Our study song, Crosscut Saw, does not have harp on it, so that tune raises the topic of what to play on a tune with no harp...and the idea of improvisation.
Shoji spent some very careful, deliberative time with us discussing his take on improvisation last night. First he made the case that yes, learning to play note for note is a valuable step in the learning curve and is in fact the way classical musicians play. But, when it comes to playing blues, it's clear that the music form is a conversation, not sight reading or rote memorization.
Shoji made a very clever analogy with examples in class, drawing on his early time in the states learning to speak English. You start by reading "canned" conversations back and forth between two people. But clearly the goal in learning a language is to communicate, to have conversations, to express yourself, not to continue on the path of rote dialog. So eventually those canned conversations give way to allowing variation and then over time, you find no need for the paper and the prompts and you are comfortable speaking. You make mistakes, you falter, but you are conversing on your own. And you improve over time by continuing to improve your vocabulary, by listening to the intonation and pronunciation of others, and by strengthening your grammar.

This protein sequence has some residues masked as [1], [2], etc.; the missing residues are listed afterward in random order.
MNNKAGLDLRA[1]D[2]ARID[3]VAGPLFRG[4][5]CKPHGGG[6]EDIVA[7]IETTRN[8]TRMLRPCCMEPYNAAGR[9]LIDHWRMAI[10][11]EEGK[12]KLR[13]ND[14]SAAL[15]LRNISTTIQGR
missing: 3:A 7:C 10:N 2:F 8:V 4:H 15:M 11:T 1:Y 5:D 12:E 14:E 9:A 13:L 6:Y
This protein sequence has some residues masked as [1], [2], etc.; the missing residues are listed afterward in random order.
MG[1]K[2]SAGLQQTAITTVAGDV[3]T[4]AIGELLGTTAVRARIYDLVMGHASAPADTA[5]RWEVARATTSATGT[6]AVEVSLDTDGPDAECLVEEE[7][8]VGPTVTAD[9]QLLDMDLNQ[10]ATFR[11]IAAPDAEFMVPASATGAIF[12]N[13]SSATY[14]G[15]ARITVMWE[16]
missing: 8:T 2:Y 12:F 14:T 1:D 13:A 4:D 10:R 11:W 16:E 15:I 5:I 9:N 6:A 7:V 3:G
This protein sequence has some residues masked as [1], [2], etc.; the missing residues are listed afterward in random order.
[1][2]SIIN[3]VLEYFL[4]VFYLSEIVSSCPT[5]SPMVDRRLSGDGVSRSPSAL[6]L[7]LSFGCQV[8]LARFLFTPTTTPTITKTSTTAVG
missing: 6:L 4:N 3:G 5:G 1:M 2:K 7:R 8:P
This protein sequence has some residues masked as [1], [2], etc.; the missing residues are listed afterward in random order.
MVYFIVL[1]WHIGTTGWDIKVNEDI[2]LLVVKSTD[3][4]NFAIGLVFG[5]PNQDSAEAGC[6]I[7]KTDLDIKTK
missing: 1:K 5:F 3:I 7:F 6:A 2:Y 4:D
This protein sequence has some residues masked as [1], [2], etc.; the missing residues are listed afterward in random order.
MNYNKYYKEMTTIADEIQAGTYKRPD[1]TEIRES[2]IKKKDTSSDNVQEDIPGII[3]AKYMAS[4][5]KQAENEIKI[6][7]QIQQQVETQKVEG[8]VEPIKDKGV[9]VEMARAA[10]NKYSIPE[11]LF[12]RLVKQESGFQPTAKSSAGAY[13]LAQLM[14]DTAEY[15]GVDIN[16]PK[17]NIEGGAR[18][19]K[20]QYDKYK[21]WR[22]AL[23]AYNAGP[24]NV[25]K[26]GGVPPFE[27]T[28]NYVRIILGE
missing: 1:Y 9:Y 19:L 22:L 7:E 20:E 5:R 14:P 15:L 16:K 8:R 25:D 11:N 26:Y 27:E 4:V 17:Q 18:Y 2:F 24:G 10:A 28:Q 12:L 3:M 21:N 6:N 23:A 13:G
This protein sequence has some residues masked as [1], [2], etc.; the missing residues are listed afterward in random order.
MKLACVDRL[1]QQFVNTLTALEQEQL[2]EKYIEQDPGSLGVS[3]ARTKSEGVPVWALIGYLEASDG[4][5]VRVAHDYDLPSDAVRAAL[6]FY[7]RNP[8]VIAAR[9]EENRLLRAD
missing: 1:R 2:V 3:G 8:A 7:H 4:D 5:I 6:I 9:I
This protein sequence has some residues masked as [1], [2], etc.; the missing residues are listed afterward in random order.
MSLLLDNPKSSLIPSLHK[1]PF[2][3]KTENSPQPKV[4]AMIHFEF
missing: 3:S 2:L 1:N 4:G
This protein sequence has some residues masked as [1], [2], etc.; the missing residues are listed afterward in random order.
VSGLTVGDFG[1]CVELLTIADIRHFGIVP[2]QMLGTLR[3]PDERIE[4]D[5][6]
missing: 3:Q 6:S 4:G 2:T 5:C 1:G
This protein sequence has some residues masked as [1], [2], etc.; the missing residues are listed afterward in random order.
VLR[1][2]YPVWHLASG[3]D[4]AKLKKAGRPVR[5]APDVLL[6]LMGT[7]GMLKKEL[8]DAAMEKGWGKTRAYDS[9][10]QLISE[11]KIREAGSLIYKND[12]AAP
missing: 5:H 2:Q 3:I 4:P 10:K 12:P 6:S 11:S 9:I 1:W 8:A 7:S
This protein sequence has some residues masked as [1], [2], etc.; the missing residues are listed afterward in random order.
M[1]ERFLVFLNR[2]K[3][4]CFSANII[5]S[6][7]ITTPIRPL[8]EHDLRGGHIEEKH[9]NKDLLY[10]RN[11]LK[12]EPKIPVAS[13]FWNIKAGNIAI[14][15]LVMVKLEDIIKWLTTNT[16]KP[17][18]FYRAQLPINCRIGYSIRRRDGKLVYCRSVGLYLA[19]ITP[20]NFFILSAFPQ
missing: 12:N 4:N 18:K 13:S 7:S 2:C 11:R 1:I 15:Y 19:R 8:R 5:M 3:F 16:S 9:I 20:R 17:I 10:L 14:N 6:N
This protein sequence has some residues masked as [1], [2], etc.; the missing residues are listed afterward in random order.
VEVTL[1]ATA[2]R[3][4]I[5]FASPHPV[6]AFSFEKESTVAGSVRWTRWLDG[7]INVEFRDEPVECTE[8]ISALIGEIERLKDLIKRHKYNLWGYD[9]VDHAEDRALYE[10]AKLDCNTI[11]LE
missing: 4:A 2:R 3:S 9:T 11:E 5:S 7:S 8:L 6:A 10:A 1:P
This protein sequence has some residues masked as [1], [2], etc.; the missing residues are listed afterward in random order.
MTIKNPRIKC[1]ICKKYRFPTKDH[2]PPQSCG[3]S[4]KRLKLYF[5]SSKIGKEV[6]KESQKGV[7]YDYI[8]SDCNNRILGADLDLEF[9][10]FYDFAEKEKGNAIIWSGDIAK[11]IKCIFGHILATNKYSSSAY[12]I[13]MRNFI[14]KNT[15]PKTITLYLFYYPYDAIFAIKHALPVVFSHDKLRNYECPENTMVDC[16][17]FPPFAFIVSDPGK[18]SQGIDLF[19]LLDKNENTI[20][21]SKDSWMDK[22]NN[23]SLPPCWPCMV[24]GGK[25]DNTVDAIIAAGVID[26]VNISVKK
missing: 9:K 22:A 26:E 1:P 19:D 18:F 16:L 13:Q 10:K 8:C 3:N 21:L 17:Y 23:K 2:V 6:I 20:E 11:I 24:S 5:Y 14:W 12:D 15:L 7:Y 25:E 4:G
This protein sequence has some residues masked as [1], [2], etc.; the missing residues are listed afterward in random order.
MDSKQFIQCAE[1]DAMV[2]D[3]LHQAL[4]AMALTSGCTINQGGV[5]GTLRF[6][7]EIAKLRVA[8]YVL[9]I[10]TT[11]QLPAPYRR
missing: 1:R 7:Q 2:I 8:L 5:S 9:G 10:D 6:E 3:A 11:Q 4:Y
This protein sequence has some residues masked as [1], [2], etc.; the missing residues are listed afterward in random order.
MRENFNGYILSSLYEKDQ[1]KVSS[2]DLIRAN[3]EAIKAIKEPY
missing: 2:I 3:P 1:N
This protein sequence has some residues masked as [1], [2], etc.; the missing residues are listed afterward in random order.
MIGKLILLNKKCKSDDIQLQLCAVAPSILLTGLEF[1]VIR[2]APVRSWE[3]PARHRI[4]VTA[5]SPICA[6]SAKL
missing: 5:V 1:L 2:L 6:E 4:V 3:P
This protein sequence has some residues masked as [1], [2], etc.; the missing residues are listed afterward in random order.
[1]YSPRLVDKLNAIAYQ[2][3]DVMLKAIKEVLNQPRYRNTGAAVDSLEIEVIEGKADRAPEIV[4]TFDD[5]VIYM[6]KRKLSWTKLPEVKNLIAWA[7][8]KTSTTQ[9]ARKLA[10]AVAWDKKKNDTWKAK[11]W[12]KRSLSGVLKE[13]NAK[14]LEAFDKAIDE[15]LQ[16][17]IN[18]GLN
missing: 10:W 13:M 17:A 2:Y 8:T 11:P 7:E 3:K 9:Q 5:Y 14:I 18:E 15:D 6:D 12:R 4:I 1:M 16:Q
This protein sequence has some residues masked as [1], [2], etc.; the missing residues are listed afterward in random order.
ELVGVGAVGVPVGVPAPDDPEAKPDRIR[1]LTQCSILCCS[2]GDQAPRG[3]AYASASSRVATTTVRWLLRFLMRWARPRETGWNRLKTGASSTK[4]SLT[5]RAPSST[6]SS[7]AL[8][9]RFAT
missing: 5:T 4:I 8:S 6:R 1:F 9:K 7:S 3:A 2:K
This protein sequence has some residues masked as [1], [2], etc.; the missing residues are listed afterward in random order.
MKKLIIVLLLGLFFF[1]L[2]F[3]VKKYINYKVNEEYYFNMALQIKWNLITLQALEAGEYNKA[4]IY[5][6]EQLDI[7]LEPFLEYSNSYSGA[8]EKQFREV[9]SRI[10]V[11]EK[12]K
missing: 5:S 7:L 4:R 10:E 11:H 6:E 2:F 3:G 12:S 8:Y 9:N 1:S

Speaking the blues is the same process. Memorize at first but with a goal to step away from that to conversing on your own. Take small steps varying the "conversation" you've learned - allow yourself to alter what you've learned and open up the conversation to the band around you.
It was an inspiring conversation that was well-received in class and has us all thinking about how to improve as blues conversationalists...or to at least take the first steps to getting there.
- Joe is stateside! And he'll be back in classes, both group and privates, next week.